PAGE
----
When living in a first-world country, people begin to disregard all other countries that are not their own. This can be seen with Africa as many just ignore the fact that Malaria is destroying the lives of a multitude of people. It is wrong of a country to simply ignore those in distress, so action must be taken by those with the power to make a difference. By not completely eradicating Malaria, countries are just accepting it to be something that lives alongside people, but this is unacceptable. Many believe that Malaria need not be worried about as it doesn’t directly affect them.

So the question is why should we care? As mentioned previously, by not eradicating, resisting, or funding Malarial control, innocent people are dying. In the past many different countries have worked together to achieve eradication. Upon completing this, they completely forget their duty is now to help those in need. By not helping Africa, they are breaking their moral duty, which is to repay their “debt”. As they were once in need of help, it is now their turn to assist those places that need it. Not only is it wrong to not help countries that need it, it also destroys families there.

Having children proved to be a difficult and scary task for those in Africa. Imagine being a parent in Africa, and always having to live in fear of your child dying of Malaria. Of the 438,000 deaths due to Malaria, “70 percent of the deaths were in children under five years of age” (USAD 48). This can really harm families as some parents could live their whole lives with their children dying at such a young age. Would you want to have to come home every day, knowing that your son had a high chance of being affected by Malaria? Imagine coming home to see your son with flu-like symptoms. You decide to ignore it, it’s just the flu right? Over the next 2 weeks you see his symptoms continuing, worsening, and damaging his very being. When you decide to take action, it’s already too late, and antimalarials wouldn’t be effective at this point. You cry as this is your 4th child to have been killed by Malaria. If you had access to an ITN or cheaper antimalarials, this would never have happened. This can be possible, though it would take the joint effort of multiple powerful countries as Malaria is a very widespread problem over the whole continent of Africa.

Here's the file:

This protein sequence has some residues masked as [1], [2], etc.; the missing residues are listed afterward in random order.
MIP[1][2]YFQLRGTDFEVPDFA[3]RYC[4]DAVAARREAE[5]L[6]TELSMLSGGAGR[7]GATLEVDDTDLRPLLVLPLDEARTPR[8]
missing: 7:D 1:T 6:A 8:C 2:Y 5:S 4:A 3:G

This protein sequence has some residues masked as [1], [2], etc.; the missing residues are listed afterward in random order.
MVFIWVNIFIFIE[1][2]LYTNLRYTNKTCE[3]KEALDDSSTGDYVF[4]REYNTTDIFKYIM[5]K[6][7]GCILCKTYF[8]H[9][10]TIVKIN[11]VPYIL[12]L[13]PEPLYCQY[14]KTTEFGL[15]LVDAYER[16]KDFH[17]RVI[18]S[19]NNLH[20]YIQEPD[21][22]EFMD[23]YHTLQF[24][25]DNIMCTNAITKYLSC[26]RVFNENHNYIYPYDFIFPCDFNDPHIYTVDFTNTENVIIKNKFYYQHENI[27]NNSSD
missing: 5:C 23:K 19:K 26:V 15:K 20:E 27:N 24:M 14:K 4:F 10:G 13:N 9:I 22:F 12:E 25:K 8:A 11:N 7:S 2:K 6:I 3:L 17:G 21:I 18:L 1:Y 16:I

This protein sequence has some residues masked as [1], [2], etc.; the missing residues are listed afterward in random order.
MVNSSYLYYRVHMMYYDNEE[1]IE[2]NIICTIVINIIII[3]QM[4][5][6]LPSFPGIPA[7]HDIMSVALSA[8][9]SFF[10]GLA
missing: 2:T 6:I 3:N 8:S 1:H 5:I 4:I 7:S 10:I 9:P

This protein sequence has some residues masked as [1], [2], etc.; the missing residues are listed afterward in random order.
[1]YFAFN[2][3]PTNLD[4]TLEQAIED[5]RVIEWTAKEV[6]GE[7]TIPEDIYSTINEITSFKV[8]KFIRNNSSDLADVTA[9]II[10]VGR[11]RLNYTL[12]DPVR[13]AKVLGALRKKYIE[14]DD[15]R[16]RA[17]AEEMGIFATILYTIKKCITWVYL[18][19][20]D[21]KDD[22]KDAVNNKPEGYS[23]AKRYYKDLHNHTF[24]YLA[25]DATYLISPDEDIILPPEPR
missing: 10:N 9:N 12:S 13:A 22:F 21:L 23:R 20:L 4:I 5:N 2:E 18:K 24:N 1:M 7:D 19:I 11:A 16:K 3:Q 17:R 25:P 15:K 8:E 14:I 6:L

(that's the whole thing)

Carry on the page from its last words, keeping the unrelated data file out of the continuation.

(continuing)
To conclude, Malaria must be addressed by those in power since it has serious consequences. In addition to causing the deaths of hundreds of thousands of people, it has devastated the economy of Africa by lowering the GDP of the continent. Those countries which have today eradicated the disease need to support Africa as they were once in need, and it is now their moral duty to help Africa. By letting the disease ravage Africa, families become wrecked as children under the age of 5 are more likely to die. For these reasons action must be taken to aid Africa in its time of need, now.

Works Cited

Academic Decathlon Science Resource Guide. 2017.

Cecchine, Gary, and Melinda Moore. Infectious Disease and National Security: Strategic Information Needs. 1st ed., Santa Monica, CA; Arlington, VA; Pittsburgh, PA, RAND Corporation, 2006. JSTOR, www.jstor.org/stable/10.7249/tr405osd.

“Fact Sheet: World Malaria Day 2016.” World Health Organization, World Health Organization, 20 Apr. 2016, www.who.int/malaria/media/world-malaria-day-2016/en/.